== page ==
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Studio: international art — 27.1903

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Indian Pictorial Art

fireplace at the end, the designer has already given
us an excellent opportunity of " sitting round the
fire." The ^750 limit would exhaust itself on the
design, comprising, as it does, so much external
stonework, and would leave but a poor chance of
"panelling the hall in English oak." The cottage
of " Ailsa," which, apart from the name, apparently
also comes from Scotland, might perhaps be built
there for

" Restraint" sends a good design of a stone,
stucco and green slate treatment, effectively set
forth. The stout piers to the drawing-room window
would be simple and effective.

The drawings sent by " Jim the Penman " form
a gaily-coloured set; but it seems a noticeable
defect that not one of his first-floor walls, or rather
partitions, rests on the brick walls of the ground
floor. The straight line of the ridge in " Queen
of Heart's " drawings is a pleasant indication of the
simplicity of plan. We notice here the wise pro-
vision of accommodation for bicycles—a need
which has escaped the notice of other competitors.
The connection between dining and living rooms
is a good point. The only distracting feature in
the charming set, prettily touched in in colour,
contributed by " Bunny Hutch," is the dis-
proportion of the staircase window.

" Killikrates " sends drawings representing a
studio house—a little, maybe, out of the category.
Perhaps the house has already been built, and
under circumstances-which made it permissible for
the bedrooms to open out of the studio; but we
cannot imagine any special conditions which
sanction the omission of w.c.'s throughout the
house ! This, of course, could be easily arranged
for, leaving then what would be, in special
circumstances, a pleasing and original plan, with
a living room 24 ft. by 20 ft. (apart from its
deep bay 12 ft. by 12 ft.) and a large studio on
the first floor.

"Quercus" sends a sensible and thoughtfuldesign,
but leaves us to wonder in what part of the country
—even when "local stone," as is suggested, is em-
ployed—such a building can be produced at 6d.
a cubic foot; and the same question arises in con-
nection with the design of " Oceanic," a well-drawn
set, but a little too reminiscent in style. " Ferry's "
feature of throwing the dining room and parlour
into one, and of arranging his screens, is a good
one, as is that of the stairs leading, in old-fashioned
manner, out of the parlour ; but we cannot reconcile
ourselves to a bath -room 4 ft. 6 ins. and a w.c.
2 ft. 6 ins. wide, especially as the space in front of
the linen cupboard afforded an opportunity of a

more thoughtful arrangement here. "IK" (in a
circle) shows a typical Continental treatment of a
small house—indeed, a villa. It hardly, however,
comes within the category 01 cottage planning, as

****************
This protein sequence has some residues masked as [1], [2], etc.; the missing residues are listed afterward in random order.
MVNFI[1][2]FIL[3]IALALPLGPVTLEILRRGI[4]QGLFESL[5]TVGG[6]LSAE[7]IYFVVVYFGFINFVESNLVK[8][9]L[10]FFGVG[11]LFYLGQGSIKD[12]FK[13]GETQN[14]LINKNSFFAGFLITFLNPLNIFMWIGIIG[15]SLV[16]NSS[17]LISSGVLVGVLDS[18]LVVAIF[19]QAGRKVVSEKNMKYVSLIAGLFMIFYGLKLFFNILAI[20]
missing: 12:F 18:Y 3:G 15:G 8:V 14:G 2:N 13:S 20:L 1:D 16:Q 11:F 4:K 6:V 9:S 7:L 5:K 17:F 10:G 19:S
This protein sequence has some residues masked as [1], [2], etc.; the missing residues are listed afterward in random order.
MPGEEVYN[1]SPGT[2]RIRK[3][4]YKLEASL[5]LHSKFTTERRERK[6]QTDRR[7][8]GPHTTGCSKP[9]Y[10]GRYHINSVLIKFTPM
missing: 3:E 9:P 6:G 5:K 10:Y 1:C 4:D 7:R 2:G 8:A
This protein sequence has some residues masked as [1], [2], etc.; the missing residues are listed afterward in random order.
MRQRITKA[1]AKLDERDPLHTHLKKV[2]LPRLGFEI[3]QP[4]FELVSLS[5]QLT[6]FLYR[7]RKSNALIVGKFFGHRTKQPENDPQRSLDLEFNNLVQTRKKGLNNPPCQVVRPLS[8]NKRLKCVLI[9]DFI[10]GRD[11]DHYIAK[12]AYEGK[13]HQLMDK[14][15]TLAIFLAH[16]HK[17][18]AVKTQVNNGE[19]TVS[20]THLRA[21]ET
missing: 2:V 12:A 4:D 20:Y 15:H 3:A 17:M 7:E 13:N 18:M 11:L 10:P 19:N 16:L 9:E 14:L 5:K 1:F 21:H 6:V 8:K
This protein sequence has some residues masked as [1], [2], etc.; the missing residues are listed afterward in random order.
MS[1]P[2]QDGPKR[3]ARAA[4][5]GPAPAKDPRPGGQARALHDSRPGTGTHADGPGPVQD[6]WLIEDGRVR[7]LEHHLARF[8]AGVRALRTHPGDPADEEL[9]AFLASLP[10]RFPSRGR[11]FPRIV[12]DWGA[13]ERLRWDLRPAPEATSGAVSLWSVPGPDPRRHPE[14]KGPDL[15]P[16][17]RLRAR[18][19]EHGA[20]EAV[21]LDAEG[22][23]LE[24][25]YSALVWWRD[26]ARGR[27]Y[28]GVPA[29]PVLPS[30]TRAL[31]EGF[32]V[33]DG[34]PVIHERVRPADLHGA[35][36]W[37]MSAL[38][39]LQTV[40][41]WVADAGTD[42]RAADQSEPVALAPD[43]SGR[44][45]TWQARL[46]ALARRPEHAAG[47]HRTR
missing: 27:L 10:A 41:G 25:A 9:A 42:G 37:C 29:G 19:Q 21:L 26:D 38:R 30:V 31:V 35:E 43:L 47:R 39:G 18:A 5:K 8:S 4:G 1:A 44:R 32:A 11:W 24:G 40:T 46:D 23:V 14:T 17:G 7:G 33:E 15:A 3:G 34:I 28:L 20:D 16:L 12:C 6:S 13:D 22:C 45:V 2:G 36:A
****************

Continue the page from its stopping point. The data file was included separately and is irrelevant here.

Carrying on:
may be judged from the fact that it is three stories
in height. At all events, it is commendably free
from the pseudo half-timbering and the wood
trimmings that characterise most small country
houses of this kind in France.

" Ovon " sends a most striking set of drawings,
but surely it has escaped his notice that the
greater part of the parlour is only 7 ft. 6 ins. wide,
and that the plan, generally, is too fussy, and too
generous a use made of ingle nooks, dresser spaces,
and recesses. A cottage, of all things, should breathe
simplicity, directness, and restraint. His drawings,
however, are masterly, especially in the vigour and
boldness of their colouring, and we only regret that
their depth of tone prevents their being adequately

"Carlo" sends a set the antithesis of the last,
daintily drawn, of a simple and effective plan, and
showing a building which one need not despair of
carrying out within the limit assigned. " Pooh-
Bah " sends a good plan and an ingenious one, in
which the two living-rooms and the kitchen portion
radiate in a three-rayed star from an octagonal hall.
The first-floor gallery would, however, prevent most
of the light from the upper window reaching the
hall, which would then, as shown, be dependent
on the glazed panel in the entrance door.

" Mamarbashi" sends a plan not very dissimilar
to the last, but with two limbs in place of three.
The living room is a good one, being 20 ft. by 16 ft.,
but the entrance to this and to the " den " are in-
conveniently cramped, and a little more liberality
might have been shown in the dimensions of the
porch. There are two sets submitted by " Brush,"
of which the pen-and-ink one is superior to the
design not very convincingly set forth by coloured
perspective. " Jack Plane" offers us a very
agreeable and thoughtful little house. The plan
is convenient and economical. The elevations
are simple, show good proportion, and are without
fuss; and the treatment of the staircase would
work out well.


It is to be regretted that the pictorial art of
India, affording as it does a field which, though
its limits may be small, is yet rich in artistic,

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